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Dussart Wins National Mentorship Award

Professor of Anthropology Francoise Dussart takes mentoring her graduate students seriously, saying that her relationship with each one is different. Photography by Christine Buckley

Professor of Anthropology Francoise Dussart takes mentoring her graduate students seriously, saying that her relationship with each one is different.
Photography by Christine Buckley

Professor of Anthropology Francoise Dussart has been awarded the Faculty Mentor of the Year award from the Institute on Teaching and Mentoring, a nonprofit educational organization funded by the National Science Foundation, the National Institutes of Health, and the Gates Foundation.

The Institute gives its national award to professors it determines best honor the “Compact for Faculty Diversity,” a partnership of regional, federal and foundation programs that focuses on minority graduate education and faculty diversity.

Dussart, who is also a core faculty member in the Center for Women’s, Gender and Sexuality Studies, she studies social anthropology, including expressions of gender and the Australian Aboriginal society and culture.

“The award is meaningful because there are different ways to be a graduate adviser,” she says. “You have a particular relationship with every grad student and you have to make it work. Every relationship is different.”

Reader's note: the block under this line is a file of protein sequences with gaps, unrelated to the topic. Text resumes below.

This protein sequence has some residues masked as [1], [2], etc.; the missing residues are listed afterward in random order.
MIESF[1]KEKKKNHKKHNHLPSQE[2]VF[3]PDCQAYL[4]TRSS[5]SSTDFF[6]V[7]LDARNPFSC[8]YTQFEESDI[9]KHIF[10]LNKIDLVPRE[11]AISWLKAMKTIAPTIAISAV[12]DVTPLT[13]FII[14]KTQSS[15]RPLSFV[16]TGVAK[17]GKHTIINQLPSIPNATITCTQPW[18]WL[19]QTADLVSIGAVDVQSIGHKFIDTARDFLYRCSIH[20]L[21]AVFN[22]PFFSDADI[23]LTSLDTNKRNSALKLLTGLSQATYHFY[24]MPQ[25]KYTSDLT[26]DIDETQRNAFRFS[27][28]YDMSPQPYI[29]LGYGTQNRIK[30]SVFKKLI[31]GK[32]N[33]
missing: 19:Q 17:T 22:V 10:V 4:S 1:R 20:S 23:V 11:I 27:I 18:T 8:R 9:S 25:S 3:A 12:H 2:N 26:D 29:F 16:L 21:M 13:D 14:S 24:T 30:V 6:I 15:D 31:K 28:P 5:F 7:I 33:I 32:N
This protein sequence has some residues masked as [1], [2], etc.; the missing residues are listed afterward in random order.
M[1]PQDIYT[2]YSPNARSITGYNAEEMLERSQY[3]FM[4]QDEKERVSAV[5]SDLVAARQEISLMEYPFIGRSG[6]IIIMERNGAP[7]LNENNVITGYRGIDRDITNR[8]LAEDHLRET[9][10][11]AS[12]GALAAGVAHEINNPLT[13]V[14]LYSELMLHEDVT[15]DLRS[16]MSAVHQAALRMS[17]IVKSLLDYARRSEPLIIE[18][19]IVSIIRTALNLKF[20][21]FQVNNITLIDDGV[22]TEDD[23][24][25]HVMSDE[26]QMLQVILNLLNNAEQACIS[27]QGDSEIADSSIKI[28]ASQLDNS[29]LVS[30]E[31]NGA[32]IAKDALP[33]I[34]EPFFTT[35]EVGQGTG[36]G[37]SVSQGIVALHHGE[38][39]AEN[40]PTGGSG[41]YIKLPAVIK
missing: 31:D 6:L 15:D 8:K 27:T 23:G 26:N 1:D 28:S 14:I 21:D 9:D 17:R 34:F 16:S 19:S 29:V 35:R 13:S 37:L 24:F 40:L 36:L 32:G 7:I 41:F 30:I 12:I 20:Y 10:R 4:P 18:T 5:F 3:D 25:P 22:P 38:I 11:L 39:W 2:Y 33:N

One of Dussart’s current students, Rita Offiaeli, nominated her for the award. Offiaeli herself was recently awarded a grant from the Ruth Landes Memorial Fund to pursue her dissertation research, “When the Kolanut (Cola acuminata) Meets the Electric Slide: Constructing Transnationalism in New England.”

In her recommendation of Francoise for the award, Offiaeli said that Dussart is a mentor who sees the personal, academic and professional aspects of life as interwoven with each other.

“My experience is that when Professor Dussart mentors or discusses issues with me, she does not just see a graduate student but an individual who is female, older than most students, mother of four teenagers and at any one time is positioned in various ways on the landscape of life and graduate school,” she wrote in her recommendation. “And yes, Professor Dussart somehow manages to keep these different aspects of my life within focus while gently prodding me to take even those aspects I may sometimes overlook into account, not dissuasively but encouragingly, as I make plans for the future.”

Dussart said she was surprised and humbled to hear of her selection for the award.

“Getting the award made me pause and say, I’m doing things well, but how can I do things better?” she says. “Mentoring is not always rewarded, so it’s very energizing.”


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